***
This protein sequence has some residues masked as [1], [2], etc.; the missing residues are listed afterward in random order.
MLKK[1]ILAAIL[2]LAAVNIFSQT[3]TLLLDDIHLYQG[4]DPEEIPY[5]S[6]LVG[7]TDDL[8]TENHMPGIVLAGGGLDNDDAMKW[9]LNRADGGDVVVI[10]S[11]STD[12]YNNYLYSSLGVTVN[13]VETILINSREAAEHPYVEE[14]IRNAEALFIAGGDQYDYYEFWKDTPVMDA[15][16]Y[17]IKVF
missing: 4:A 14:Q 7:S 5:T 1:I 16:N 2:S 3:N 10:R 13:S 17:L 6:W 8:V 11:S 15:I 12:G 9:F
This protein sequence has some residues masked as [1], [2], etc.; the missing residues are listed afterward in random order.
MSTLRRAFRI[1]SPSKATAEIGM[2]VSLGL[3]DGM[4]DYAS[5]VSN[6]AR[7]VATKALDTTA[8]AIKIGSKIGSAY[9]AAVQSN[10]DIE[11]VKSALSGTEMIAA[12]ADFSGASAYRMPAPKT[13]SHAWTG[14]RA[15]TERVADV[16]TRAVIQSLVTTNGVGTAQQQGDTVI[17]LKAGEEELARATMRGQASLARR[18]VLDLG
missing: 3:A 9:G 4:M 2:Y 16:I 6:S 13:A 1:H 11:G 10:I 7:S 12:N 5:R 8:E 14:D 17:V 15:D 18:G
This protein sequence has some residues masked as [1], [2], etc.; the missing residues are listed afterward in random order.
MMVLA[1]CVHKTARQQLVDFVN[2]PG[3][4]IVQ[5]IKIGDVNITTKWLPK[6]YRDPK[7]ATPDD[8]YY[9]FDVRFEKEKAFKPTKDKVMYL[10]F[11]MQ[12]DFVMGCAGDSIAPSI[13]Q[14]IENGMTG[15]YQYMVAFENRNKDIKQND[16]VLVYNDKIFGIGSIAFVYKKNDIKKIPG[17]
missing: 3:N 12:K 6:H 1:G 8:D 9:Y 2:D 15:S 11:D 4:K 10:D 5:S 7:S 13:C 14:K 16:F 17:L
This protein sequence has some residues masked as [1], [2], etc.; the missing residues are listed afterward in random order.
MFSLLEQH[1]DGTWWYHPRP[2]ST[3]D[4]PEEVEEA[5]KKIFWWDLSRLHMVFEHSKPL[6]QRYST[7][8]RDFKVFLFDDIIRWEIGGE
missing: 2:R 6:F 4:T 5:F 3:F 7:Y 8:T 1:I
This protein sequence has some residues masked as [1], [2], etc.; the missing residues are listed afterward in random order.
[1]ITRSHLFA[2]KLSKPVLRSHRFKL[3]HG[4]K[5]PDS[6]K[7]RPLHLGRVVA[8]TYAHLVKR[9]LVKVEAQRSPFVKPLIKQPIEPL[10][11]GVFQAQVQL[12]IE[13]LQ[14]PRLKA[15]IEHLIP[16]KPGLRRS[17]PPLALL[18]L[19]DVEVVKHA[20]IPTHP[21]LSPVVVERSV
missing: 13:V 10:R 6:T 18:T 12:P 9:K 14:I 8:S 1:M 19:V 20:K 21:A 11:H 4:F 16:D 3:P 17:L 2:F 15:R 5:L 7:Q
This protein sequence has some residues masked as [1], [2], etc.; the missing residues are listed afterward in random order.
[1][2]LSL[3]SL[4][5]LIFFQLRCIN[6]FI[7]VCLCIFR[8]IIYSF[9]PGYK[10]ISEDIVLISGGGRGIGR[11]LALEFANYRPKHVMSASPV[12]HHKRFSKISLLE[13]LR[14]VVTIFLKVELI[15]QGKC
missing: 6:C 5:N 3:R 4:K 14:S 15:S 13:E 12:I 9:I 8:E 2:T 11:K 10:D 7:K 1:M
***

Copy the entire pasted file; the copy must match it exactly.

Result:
This protein sequence has some residues masked as [1], [2], etc.; the missing residues are listed afterward in random order.
MLKK[1]ILAAIL[2]LAAVNIFSQT[3]TLLLDDIHLYQG[4]DPEEIPY[5]S[6]LVG[7]TDDL[8]TENHMPGIVLAGGGLDNDDAMKW[9]LNRADGGDVVVI[10]S[11]STD[12]YNNYLYSSLGVTVN[13]VETILINSREAAEHPYVEE[14]IRNAEALFIAGGDQYDYYEFWKDTPVMDA[15][16]Y[17]IKVF
missing: 4:A 14:Q 7:S 5:T 1:I 16:N 2:S 3:N 10:R 13:S 17:L 6:W 8:V 11:S 15:I 12:G 9:F
This protein sequence has some residues masked as [1], [2], etc.; the missing residues are listed afterward in random order.
MSTLRRAFRI[1]SPSKATAEIGM[2]VSLGL[3]DGM[4]DYAS[5]VSN[6]AR[7]VATKALDTTA[8]AIKIGSKIGSAY[9]AAVQSN[10]DIE[11]VKSALSGTEMIAA[12]ADFSGASAYRMPAPKT[13]SHAWTG[14]RA[15]TERVADV[16]TRAVIQSLVTTNGVGTAQQQGDTVI[17]LKAGEEELARATMRGQASLARR[18]VLDLG
missing: 3:A 9:G 4:M 2:Y 16:I 6:S 13:A 1:H 11:G 10:I 7:S 12:N 5:R 8:E 14:D 17:V 15:D 18:G
This protein sequence has some residues masked as [1], [2], etc.; the missing residues are listed afterward in random order.
MMVLA[1]CVHKTARQQLVDFVN[2]PG[3][4]IVQ[5]IKIGDVNITTKWLPK[6]YRDPK[7]ATPDD[8]YY[9]FDVRFEKEKAFKPTKDKVMYL[10]F[11]MQ[12]DFVMGCAGDSIAPSI[13]Q[14]IENGMTG[15]YQYMVAFENRNKDIKQND[16]VLVYNDKIFGIGSIAFVYKKNDIKKIPG[17]
missing: 3:N 12:K 6:H 1:G 8:D 9:Y 2:D 15:S 11:D 4:K 10:D 5:S 7:S 13:C 14:K 16:F 17:L
This protein sequence has some residues masked as [1], [2], etc.; the missing residues are listed afterward in random order.
MFSLLEQH[1]DGTWWYHPRP[2]ST[3]D[4]PEEVEEA[5]KKIFWWDLSRLHMVFEHSKPL[6]QRYST[7][8]RDFKVFLFDDIIRWEIGGE
missing: 2:R 6:F 4:T 5:F 3:F 7:Y 8:T 1:I
This protein sequence has some residues masked as [1], [2], etc.; the missing residues are listed afterward in random order.
[1]ITRSHLFA[2]KLSKPVLRSHRFKL[3]HG[4]K[5]PDS[6]K[7]RPLHLGRVVA[8]TYAHLVKR[9]LVKVEAQRSPFVKPLIKQPIEPL[10][11]GVFQAQVQL[12]IE[13]LQ[14]PRLKA[15]IEHLIP[16]KPGLRRS[17]PPLALL[18]L[19]DVEVVKHA[20]IPTHP[21]LSPVVVERSV
missing: 13:V 10:R 6:T 18:T 12:P 9:K 14:I 8:S 1:M 19:V 20:K 21:A 11:H 4:F 16:D 3:P 17:L 2:F 15:R 5:L 7:Q
This protein sequence has some residues masked as [1], [2], etc.; the missing residues are listed afterward in random order.
[1][2]LSL[3]SL[4][5]LIFFQLRCIN[6]FI[7]VCLCIFR[8]IIYSF[9]PGYK[10]ISEDIVLISGGGRGIGR[11]LALEFANYRPKHVMSASPV[12]HHKRFSKISLLE[13]LR[14]VVTIFLKVELI[15]QGKC
missing: 6:C 5:N 3:R 4:K 14:S 15:S 13:E 12:I 9:I 8:E 2:T 11:K 10:D 7:K 1:M